Today is the birthday of the literary character Harry Potter and Harry’s creator, J.K. (Joanne Kathleen) Rowling.
The British author was born on July 31, 1965. The idea of a story about boy wizard came to Rowling one day on a long train ride from Manchester to London in the Summer of 1990.
At her website, Rowling recounts the day Harry was born in her imagination:
. . . I was travelling back to London on my own on a crowded train, and the idea for Harry Potter simply fell into my head.
I had been writing almost continuously since the age of six but I had never been so excited about an idea before. To my immense frustration, I didn’t have a pen that worked, and I was too shy to ask anybody if I could borrow one…
I did not have a functioning pen with me, but I do think that this was probably a good thing. I simply sat and thought, for four (delayed train) hours, while all the details bubbled up in my brain, and this scrawny, black-haired, bespectacled boy who didn’t know he was a wizard became more and more real to me.
Perhaps, if I had slowed down the ideas to capture them on paper, I might have stifled some of them (although sometimes I do wonder, idly, how much of what I imagined on that journey I had forgotten by the time I actually got my hands on a pen). I began to write ‘Philosopher’s Stone’ that very evening, although those first few pages bear no resemblance to anything in the finished book. (1)
It took seven years for Rowling to bring Harry Potter to life in a published book. After rejections from several publishers, Bloomsbury Children’s Books published Harry Potter and the Philosopher’s Stone in June 1997.
After the publication of Philosopher’s Stone, success and awards came fast for Rowling. She sold the American rights to her books to Scholastic Books, and quit her job teaching French to write full time. When published in the United States, the title was changed from Harry Potter and the Philosopher’s Stone to Harry Potter and the Sorcerer’s Stone because publishers felt that Sorcerer’s Stone would be more suggestive of magic, whereas Philosopher’s Stone was more suggestive of togas.
Sales of the seven books in the series have reached unprecedented numbers with more than 400 million copies sold.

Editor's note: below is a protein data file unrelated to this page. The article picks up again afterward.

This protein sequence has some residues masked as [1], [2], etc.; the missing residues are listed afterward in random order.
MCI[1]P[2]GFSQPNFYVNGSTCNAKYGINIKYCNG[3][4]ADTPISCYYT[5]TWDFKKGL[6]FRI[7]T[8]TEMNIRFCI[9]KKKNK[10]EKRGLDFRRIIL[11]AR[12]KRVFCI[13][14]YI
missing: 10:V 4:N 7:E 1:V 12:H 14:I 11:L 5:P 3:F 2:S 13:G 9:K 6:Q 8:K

In 2003, Rowling achieved the rare distinction of having one of her coined words added to the Oxford English Dictionary (OED) — a very rare achievement for a living author.
The word is muggle, defined as:
A person who possesses no magical powers. Hence in allusive and extended uses: a person who lacks a particular skill or skills, or who is regarded as inferior in some way.
The editors of the OED had little choice but to include the word in the dictionary after considering the seemingly universal popularity of Rowling’s books and the fact that the word was being used everyday by people all over the world. A similar feat was accomplished by J.R.R. Tolkien when the OED included his word “hobbit” in the 1976 edition of the OED. Tolkien, however, had died before seeing his word in the dictionary (2).
Seven Spellbinding Roots
The made-up language of spells in J. K. Rowling’s books is not a totally random creation. Hidden in the spells are word parts that resemble familiar Latin and Greek roots:
- Wingardium Leviosa! Root: LEV – To Raise Up Common Words: lever, elevator, levee, elevate
- Locomotor Mortis! Root: LOCO – Place Common Words: locomotive, locate, dislocate, allocate
- Expelliarmus! Root: PEL To Push – Common Words: propel, expel, repel, compel
- Lumos! Root: LUM – Light Common Words: illuminate, lucid, bioluminescence, elucidate
- Fidelus! Root: FID -Trust Common Words: confide, confidence, fidelity, infidel
- Expecto Patronus! Root: PATR – Father Common Words: paternal, patron, patronize, patriot
- Finite incantatem! Root: FIN – End or Limit Common Words: infinite, define, affinity, infinitesimal (3)
Today’s Challenge: I Put a Spell on You
What fictional character do you think special enough to warrant a birthday celebration? What makes this character so special, and what kind of things might be done to truly honor his or her birth and fictional life? Brainstorm a list of fictional characters that are so distinctive that although they are fictional they seem to be as real as any person who ever lived. Select the one you like the best and write a proclamation honoring the character’s “birth” and “life” as well as suggesting what kind of unique activities might be appropriate to celebrate the character’s birthday. (Common Core Writing 2)
Quote of the Day: The book is really about the power of the imagination. What Harry is learning to do is to develop his full potential. Wizardry is just the analogy I use. –J. K. Rowling